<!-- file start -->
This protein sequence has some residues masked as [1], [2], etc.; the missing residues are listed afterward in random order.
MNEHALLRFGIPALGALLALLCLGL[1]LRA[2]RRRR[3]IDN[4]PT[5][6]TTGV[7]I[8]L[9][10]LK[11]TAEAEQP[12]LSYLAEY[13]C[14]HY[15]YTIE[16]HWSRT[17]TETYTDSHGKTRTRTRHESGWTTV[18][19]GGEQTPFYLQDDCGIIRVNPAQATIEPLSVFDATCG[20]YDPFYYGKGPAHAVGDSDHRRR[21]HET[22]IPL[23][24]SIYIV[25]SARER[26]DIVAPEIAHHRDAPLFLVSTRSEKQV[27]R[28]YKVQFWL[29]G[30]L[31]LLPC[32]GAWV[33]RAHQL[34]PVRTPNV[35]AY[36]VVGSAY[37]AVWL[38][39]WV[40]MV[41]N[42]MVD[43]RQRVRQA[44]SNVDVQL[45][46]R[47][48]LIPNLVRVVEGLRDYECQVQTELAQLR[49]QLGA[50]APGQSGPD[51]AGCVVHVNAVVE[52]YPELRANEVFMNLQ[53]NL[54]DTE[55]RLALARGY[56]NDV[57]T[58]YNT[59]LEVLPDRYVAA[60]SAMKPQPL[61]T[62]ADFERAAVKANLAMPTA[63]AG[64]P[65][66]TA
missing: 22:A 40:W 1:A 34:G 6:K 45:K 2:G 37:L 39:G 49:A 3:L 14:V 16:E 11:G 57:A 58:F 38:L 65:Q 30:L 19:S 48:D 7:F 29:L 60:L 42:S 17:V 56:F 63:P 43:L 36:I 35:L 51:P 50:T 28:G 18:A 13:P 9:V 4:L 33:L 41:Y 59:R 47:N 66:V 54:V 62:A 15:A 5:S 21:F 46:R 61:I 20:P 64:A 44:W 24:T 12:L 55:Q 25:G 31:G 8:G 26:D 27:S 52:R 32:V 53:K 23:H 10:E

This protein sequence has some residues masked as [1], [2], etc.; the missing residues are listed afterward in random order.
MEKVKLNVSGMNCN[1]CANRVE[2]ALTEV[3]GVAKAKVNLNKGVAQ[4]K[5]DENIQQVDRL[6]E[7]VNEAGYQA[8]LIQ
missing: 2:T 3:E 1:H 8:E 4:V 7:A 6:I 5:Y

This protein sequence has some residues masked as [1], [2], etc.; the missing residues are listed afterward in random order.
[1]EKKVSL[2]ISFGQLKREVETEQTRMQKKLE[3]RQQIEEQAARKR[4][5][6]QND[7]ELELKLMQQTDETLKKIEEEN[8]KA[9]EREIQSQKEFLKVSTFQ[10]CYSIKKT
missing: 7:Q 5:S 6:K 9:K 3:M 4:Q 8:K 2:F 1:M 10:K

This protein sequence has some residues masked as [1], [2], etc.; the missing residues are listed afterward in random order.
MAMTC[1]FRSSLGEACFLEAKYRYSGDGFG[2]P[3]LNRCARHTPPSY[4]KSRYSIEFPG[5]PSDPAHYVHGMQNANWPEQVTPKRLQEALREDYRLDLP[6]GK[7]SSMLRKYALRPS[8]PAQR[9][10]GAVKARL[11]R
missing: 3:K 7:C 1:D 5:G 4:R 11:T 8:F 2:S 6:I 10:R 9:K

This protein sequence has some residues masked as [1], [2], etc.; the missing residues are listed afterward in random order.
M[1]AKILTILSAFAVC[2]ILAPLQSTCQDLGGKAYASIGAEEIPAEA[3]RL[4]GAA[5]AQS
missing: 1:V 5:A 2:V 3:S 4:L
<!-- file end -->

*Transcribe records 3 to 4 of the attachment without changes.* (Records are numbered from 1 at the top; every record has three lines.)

This protein sequence has some residues masked as [1], [2], etc.; the missing residues are listed afterward in random order.
[1]EKKVSL[2]ISFGQLKREVETEQTRMQKKLE[3]RQQIEEQAARKR[4][5][6]QND[7]ELELKLMQQTDETLKKIEEEN[8]KA[9]EREIQSQKEFLKVSTFQ[10]CYSIKKT
missing: 7:Q 5:S 6:K 9:K 3:M 4:Q 8:K 2:F 1:M 10:K

This protein sequence has some residues masked as [1], [2], etc.; the missing residues are listed afterward in random order.
MAMTC[1]FRSSLGEACFLEAKYRYSGDGFG[2]P[3]LNRCARHTPPSY[4]KSRYSIEFPG[5]PSDPAHYVHGMQNANWPEQVTPKRLQEALREDYRLDLP[6]GK[7]SSMLRKYALRPS[8]PAQR[9][10]GAVKARL[11]R
missing: 3:K 7:C 1:D 5:G 4:R 11:T 8:F 2:S 6:I 10:R 9:K